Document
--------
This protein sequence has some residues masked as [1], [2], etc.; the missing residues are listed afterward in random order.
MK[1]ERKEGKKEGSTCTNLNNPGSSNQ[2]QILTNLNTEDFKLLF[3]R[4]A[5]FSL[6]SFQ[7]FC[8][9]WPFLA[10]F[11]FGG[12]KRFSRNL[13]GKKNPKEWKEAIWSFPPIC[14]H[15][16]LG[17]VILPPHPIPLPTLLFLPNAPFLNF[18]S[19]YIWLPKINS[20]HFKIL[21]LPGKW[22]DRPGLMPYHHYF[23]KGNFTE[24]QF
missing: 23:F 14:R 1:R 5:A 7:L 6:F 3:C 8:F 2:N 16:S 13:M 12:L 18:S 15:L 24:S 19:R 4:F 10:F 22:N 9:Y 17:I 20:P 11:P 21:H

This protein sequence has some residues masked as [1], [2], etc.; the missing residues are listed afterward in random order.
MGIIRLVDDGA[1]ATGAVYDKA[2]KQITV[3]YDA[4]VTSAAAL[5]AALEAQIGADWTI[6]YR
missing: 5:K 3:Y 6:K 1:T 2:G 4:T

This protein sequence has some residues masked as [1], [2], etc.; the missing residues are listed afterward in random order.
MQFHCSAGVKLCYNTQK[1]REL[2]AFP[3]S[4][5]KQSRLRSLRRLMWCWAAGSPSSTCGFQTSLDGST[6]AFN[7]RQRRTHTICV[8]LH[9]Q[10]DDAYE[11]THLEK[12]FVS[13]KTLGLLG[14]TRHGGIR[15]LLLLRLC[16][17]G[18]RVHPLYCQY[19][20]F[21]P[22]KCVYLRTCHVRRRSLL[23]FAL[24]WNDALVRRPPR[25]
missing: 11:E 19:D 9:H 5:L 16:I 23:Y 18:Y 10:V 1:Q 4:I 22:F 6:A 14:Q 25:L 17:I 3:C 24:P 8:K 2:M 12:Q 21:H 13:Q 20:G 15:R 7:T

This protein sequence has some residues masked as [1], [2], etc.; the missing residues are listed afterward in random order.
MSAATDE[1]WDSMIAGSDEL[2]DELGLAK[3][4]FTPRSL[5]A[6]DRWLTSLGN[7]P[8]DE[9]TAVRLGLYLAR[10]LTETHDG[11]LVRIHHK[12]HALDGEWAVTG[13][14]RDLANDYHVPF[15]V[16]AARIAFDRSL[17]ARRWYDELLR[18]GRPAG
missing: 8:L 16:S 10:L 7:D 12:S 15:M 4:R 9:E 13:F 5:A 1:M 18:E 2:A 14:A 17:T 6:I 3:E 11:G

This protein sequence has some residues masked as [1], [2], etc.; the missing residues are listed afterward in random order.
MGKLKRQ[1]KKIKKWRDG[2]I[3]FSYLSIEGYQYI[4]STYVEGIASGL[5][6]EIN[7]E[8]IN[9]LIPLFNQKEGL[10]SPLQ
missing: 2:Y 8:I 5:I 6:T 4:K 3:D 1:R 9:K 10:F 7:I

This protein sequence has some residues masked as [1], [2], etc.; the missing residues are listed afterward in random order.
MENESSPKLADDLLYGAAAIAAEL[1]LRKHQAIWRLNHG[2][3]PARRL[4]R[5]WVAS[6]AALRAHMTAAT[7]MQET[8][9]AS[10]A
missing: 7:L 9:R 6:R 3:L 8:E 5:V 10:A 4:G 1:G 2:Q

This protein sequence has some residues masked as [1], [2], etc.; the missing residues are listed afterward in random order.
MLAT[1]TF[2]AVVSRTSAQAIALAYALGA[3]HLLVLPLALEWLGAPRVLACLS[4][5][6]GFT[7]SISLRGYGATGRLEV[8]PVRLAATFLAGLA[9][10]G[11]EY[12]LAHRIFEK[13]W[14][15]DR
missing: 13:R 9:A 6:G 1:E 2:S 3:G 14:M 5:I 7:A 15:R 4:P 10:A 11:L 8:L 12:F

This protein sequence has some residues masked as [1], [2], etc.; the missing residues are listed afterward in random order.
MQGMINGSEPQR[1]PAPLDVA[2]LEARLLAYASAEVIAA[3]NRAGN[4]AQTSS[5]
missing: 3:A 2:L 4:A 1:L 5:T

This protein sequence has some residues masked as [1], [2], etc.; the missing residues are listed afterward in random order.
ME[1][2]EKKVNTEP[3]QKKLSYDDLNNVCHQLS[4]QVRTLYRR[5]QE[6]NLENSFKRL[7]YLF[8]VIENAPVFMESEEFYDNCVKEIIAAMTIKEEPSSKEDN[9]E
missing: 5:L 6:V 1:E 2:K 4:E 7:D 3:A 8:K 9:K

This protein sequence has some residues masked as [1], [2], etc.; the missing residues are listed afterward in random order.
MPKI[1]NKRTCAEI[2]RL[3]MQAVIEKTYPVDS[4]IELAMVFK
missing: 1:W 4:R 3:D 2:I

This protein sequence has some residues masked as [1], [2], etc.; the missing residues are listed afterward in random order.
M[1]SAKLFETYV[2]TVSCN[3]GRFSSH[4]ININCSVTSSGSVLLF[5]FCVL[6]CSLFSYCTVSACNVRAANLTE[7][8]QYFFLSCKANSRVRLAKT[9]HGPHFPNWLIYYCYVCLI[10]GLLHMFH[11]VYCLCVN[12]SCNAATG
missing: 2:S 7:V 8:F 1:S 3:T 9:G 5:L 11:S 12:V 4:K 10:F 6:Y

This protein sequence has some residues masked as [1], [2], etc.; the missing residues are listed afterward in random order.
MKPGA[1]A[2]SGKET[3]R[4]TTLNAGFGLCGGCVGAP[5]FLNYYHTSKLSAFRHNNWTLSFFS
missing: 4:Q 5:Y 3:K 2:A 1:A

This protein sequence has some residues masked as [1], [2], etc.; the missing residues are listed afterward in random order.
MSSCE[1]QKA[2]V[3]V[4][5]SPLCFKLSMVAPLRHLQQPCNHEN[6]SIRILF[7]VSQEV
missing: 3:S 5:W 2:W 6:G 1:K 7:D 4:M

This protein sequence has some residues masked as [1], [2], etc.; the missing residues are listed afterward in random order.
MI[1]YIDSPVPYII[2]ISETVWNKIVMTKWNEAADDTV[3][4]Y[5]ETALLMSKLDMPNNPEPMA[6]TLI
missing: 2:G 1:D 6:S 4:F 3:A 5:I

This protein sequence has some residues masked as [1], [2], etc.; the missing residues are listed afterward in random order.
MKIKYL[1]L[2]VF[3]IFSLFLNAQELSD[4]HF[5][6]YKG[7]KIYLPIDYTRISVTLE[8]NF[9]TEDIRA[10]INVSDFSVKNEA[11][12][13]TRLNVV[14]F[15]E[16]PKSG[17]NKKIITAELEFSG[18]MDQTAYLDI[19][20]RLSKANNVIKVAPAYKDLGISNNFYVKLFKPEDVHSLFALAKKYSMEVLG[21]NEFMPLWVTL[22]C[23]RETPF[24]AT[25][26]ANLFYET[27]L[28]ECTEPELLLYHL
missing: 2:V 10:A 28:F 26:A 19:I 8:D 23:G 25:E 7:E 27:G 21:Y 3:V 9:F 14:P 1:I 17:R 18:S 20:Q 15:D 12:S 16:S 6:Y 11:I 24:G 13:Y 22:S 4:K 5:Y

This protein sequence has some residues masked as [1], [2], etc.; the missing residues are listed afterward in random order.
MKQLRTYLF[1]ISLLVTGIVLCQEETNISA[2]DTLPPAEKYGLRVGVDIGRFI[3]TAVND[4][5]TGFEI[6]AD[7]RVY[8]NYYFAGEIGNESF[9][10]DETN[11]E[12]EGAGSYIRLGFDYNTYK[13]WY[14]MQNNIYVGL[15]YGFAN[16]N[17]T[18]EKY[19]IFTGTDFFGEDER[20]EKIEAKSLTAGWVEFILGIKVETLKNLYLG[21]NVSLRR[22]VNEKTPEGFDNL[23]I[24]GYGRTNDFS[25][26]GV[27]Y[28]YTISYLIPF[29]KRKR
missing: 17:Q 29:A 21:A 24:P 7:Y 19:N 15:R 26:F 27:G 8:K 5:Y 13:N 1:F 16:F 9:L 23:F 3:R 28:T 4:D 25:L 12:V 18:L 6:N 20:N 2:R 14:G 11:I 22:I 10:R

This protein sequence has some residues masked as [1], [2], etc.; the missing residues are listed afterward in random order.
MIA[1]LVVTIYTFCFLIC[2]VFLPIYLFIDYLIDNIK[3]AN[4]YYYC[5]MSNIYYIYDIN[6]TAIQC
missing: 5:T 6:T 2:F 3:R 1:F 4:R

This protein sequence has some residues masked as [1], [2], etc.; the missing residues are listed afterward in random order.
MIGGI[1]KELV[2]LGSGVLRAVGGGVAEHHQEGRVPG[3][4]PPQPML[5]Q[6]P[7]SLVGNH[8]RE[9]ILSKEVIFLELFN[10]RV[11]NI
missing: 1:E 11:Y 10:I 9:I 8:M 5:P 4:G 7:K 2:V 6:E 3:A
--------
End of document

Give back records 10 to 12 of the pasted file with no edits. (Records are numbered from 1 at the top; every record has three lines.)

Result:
This protein sequence has some residues masked as [1], [2], etc.; the missing residues are listed afterward in random order.
MPKI[1]NKRTCAEI[2]RL[3]MQAVIEKTYPVDS[4]IELAMVFK
missing: 1:W 4:R 3:D 2:I

This protein sequence has some residues masked as [1], [2], etc.; the missing residues are listed afterward in random order.
M[1]SAKLFETYV[2]TVSCN[3]GRFSSH[4]ININCSVTSSGSVLLF[5]FCVL[6]CSLFSYCTVSACNVRAANLTE[7][8]QYFFLSCKANSRVRLAKT[9]HGPHFPNWLIYYCYVCLI[10]GLLHMFH[11]VYCLCVN[12]SCNAATG
missing: 2:S 7:V 8:F 1:S 3:T 9:G 5:L 11:S 12:V 4:K 10:F 6:Y

This protein sequence has some residues masked as [1], [2], etc.; the missing residues are listed afterward in random order.
MKPGA[1]A[2]SGKET[3]R[4]TTLNAGFGLCGGCVGAP[5]FLNYYHTSKLSAFRHNNWTLSFFS
missing: 4:Q 5:Y 3:K 2:A 1:A